"A resolution to change the marriage canon to allow for same-sex marriages may itself be amended to include protections for Anglicans who have a traditional view of marriage, said Archbishop Fred Hiltz, primate of the Anglican Church of Canada. 'There is a possibility' that the resolution, which passed its first reading at General Synod in 2016, may be amended when it is presented for a second and final reading in 2019, Hiltz said in an interview April 19" (p. 1). "Larry Robertson, bishop of the diocese of Yukon, said he and some other bishops expressed concern that if the resolution passes its second reading, those who define marriage as between a man and a woman may lose their status within the Anglican Church of Canada. 'They fear, he said, they'll be told: "You are not in communion with the church; you are out of sync with the doctrine of our church'" (p. 12). "John Watton, bishop of the diocese of Central Newfoundland, said he felt confident, judging by the response of the other bishops, that there would eventually be some provision for addressing the concerns expressed by Robertson. .... 'A number of us bishops -- I'm not sure how many -- have said that if the marriage canon passes second reading, we'll have our own discernment process, and we will decide as a diocese whether or not we will allow it', Watton said" (p. 12).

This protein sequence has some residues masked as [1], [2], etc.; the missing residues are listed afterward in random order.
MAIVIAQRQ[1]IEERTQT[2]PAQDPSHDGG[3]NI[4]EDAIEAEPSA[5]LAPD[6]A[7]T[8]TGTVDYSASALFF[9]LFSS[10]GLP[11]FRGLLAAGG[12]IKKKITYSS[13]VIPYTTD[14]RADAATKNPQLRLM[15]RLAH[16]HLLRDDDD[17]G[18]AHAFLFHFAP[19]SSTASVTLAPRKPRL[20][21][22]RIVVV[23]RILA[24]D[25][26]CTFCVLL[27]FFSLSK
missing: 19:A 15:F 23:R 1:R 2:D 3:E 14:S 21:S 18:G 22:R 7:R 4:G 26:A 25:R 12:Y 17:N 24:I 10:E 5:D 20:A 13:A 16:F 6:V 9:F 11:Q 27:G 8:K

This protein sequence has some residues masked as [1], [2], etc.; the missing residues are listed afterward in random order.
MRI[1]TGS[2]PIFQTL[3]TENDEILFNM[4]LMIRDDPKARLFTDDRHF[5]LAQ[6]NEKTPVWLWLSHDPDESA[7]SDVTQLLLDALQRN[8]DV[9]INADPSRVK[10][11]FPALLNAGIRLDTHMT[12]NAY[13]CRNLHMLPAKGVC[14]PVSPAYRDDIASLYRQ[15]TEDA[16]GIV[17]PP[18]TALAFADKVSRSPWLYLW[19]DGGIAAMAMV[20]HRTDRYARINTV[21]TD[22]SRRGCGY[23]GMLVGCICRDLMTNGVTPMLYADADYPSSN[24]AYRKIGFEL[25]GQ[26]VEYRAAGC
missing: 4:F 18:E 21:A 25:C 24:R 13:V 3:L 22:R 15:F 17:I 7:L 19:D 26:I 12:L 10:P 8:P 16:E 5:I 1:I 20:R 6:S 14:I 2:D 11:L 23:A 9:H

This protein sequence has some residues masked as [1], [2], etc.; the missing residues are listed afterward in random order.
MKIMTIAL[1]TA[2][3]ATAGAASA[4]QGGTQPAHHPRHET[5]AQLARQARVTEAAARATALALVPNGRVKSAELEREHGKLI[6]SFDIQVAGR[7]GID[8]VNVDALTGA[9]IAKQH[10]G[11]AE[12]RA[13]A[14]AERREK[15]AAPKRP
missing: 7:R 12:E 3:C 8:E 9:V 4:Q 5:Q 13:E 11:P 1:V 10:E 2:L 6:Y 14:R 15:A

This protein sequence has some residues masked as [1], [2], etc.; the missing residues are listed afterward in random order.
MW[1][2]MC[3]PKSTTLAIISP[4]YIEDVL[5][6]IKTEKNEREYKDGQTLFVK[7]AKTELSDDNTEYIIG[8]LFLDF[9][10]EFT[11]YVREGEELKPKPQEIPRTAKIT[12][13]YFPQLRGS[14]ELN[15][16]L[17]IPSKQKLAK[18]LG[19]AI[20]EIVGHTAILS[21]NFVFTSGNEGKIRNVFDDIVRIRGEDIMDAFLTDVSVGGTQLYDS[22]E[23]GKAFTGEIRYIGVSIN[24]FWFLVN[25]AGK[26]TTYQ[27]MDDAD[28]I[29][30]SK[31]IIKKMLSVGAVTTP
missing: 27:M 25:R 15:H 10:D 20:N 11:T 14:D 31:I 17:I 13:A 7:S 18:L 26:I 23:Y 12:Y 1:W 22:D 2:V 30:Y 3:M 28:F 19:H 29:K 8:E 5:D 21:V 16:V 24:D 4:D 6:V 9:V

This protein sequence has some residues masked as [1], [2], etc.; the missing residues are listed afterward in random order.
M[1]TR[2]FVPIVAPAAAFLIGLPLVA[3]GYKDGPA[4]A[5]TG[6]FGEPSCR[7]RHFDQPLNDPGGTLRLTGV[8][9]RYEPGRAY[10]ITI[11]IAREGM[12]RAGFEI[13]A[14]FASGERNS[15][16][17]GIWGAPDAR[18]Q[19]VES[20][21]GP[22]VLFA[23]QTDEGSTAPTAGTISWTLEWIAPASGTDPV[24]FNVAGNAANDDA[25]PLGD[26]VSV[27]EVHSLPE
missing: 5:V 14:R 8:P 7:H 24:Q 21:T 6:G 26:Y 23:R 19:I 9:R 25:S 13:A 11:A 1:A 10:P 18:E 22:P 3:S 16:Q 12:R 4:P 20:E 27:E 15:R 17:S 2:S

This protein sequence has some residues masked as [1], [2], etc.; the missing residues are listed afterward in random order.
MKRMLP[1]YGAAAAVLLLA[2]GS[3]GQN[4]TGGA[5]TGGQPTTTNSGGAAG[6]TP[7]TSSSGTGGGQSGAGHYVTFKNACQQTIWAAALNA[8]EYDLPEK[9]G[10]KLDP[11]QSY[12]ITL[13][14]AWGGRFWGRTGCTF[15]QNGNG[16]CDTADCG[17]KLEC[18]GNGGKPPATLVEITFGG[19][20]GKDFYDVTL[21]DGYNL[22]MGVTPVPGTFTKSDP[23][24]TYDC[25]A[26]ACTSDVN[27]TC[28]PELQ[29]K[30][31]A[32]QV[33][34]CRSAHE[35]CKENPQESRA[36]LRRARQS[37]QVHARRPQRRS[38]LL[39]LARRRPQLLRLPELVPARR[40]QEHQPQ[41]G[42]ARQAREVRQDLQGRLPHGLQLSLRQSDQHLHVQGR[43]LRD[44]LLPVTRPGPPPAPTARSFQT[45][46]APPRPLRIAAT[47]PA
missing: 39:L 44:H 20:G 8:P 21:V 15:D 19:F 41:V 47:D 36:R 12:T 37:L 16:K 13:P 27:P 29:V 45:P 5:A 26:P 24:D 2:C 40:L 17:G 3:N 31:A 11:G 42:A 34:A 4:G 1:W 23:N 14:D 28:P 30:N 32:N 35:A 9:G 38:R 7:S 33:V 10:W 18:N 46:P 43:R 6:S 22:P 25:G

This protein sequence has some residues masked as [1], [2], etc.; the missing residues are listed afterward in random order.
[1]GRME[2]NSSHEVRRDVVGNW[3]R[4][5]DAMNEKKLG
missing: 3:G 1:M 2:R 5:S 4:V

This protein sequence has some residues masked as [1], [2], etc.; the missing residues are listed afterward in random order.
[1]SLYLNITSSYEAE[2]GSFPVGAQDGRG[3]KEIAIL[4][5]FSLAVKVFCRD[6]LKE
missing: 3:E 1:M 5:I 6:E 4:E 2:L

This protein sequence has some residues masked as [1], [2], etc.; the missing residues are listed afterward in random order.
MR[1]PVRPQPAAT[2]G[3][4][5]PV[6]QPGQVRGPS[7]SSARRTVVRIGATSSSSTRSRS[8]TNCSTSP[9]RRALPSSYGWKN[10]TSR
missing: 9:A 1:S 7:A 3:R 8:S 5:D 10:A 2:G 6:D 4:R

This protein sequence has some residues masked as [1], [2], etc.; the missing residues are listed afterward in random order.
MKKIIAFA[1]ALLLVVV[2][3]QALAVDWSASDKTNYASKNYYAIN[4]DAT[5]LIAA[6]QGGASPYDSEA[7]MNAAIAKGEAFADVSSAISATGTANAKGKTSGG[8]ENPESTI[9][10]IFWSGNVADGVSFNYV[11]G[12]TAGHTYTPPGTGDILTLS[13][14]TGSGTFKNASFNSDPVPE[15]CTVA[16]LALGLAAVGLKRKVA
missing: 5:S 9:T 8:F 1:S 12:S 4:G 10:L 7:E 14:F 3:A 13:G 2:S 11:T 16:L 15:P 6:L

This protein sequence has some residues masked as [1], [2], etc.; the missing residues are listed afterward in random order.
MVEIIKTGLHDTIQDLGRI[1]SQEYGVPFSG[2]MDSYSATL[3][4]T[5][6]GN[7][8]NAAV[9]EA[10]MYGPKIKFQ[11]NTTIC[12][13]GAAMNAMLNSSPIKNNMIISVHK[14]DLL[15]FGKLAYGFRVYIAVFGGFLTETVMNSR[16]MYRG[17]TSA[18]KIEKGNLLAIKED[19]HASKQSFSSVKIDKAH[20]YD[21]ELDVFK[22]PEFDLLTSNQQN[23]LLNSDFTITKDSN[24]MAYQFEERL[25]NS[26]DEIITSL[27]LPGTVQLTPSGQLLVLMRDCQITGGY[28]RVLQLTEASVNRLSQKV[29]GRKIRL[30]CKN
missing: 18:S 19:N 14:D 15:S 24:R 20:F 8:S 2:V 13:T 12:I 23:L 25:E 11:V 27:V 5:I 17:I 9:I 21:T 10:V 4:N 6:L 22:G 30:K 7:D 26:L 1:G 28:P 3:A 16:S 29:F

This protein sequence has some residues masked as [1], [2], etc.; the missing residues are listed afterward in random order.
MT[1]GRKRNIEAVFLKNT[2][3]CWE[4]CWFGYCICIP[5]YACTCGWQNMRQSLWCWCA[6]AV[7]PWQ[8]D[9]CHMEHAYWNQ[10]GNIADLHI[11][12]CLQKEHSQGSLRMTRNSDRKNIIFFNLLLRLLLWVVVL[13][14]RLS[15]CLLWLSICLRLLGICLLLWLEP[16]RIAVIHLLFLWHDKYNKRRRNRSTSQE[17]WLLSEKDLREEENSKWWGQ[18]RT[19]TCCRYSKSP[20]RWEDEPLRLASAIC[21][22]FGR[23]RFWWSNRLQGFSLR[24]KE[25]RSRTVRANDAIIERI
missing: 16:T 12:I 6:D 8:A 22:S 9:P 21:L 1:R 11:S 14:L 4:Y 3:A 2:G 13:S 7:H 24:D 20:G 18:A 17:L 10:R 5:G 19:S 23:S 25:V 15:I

"As the halfway point between the last and the next General Synod approaches, issues around same-sex marriage continue to be a significant cause of concern among the church's bishops, says Archbishop Fred Hiltz, primate of the Anglican Church of Canada". "Hiltz made the comments during an interview about the meeting October 23-27  of the House of Bishops in Niagara Falls, Ont. A number of bishops expressed concerns, he said, about how same-sex conversations at the next  General Synod could take place 'in a way that doesn't leave people feeling marginalized, isolated, pushed out -- on either side'." The meeting also included "a presentation by Archbishop Suheil Dawani, primate of the Anglican Province of Jerusalem and the Middle East, with whom the Anglican Church of Canada and several Canadian dioceses have ties. Dawani talked about the ministries of the diocese of Jerusalem, Hiltz said, and the need for the church there to be a 'moderating and mediating influence' amid the strife that besets the Holy Land". Ian Douglas, Episcopal Bishop of Connecticut, also attended and addressed the meeting.